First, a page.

On the 4th Sunday of Easter, the Gospel is always drawn from John 10, which is where Jesus speaks of Himself as the Good Shepherd. This Sunday has therefore become known as Good Shepherd Sunday. 60 years ago, the Church decided that on this Sunday, it would be an opportune time for the faithful throughout the world to pray for vocations, especially for vocations to the priesthood in which the Lord provides shepherds for the Church.
As I consider this day this year, I note that yesterday (or today if you read this on Saturday) marked the 44th anniversary of my baptism. Why is this important? Because on the day of my baptism, the seed of my vocation was planted, as it is in each one of us. In its most basic form, we are all called to a vocation of holiness, to become saints one day. In His perfect plan for us, God has designed the unique way for that holiness to be lived out, which we call our particular vocation, the awareness of which continues to grow as we journey with the Lord. The discovery of one’s vocation, though, is not an isolated experience. It involves the entire Church supporting and praying for vocations, thus the command of the Lord: “Pray the Lord of the harvest to send laborers into his harvest.” (Mt 9:38; Lk 10:2) The prayers of the people of God directly assist in the discovery of how the Lord is calling us to follow Him.
It dawns on me this year that my discerning my vocation to the priesthood was assisted by you (and the entire Church) before you ever knew me, and before I ever thought about the possibility of responding to the invitation of the Lord to follow Him as a priest. The same can be said for all of us who have been ordained and are privileged to serve you here at the Cathedral. So I extend my deepest gratitude for those prayers! I think it also highlights the power of our prayers when we unite them with those of the rest of the Church. We never know how and when our prayers will be answered, but the Lord uses all of them in His perfect Providence to accomplish His holy will.
During this Eucharistic Year, and as I have committed to reflecting on the gift of the Eucharist more specifically during this Easter Season, there is an obvious connection to the Eucharist on Good Shepherd Sunday. Without the shepherds of the Church (bishops and priests) we do not have the Eucharist. Only a priest is able to celebrate Mass and feed us with the Body and Blood of Jesus Christ. Add to that the sacraments of Penance, Confirmation, Anointing of the Sick, and conferring Holy Orders. As a result, gratitude for the gift of the Eucharist and all of the sacraments necessarily requires gratitude for the priesthood. That gratitude is for the institution of the priesthood in general, but also gratitude for the individual priests who have been shepherds to us. I would therefore encourage you to spend some time today calling to mind those priests who have impacted your life. One of the great blessings of the priesthood is that despite the holiness of the individual priest, Christ still works through them. Not every priest we have known has always been a reflection of Christ, the Good Shepherd. Nevertheless, we can still thank God for using those priests to serve us. Just for your awareness, I share a partial list of the priests for whom I am praying in a particular way today for their role in my life.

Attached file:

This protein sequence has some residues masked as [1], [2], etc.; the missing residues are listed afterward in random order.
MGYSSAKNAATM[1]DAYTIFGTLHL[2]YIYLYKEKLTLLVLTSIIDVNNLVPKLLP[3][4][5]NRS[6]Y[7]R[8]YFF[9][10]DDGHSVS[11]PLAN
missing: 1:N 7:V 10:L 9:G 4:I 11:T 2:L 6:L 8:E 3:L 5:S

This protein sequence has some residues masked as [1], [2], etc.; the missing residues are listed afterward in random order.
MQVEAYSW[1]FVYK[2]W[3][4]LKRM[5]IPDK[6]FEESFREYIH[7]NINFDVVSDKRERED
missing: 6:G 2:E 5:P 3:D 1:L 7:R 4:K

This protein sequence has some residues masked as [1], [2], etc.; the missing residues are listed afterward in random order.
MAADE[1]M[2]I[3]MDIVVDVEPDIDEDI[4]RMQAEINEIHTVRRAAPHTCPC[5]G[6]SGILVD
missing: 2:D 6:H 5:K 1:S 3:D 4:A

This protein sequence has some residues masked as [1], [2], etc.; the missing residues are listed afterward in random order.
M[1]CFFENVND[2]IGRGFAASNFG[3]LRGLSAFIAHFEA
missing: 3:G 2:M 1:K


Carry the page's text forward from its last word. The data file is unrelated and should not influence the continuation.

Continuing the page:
Father Joseph Dineen – priest who baptized me; Father Don Knuffman – priest who heard my first confession; Father Pat Jakel – priest who distributed Holy Communion to me for the first time; Bishop Daniel Ryan – bishop who confirmed me; Archbishop George Lucas – bishop who ordained me a deacon; Bishop Thomas John Paprocki – bishop who ordained me (and who has been a good father and friend to me my entire priesthood); and Monsignor David Hoefler – my Pastor for two summers as a seminarian, my first Pastor as a new priest, and my closest friend in the priesthood who has been an example and support to me in so many ways.
May we all give thanks to God this day for those Good Shepherds in our lives, praying that the Lord will continue to bless those who are still living, and that through the mercy of God, those who have passed may rest in eternal peace.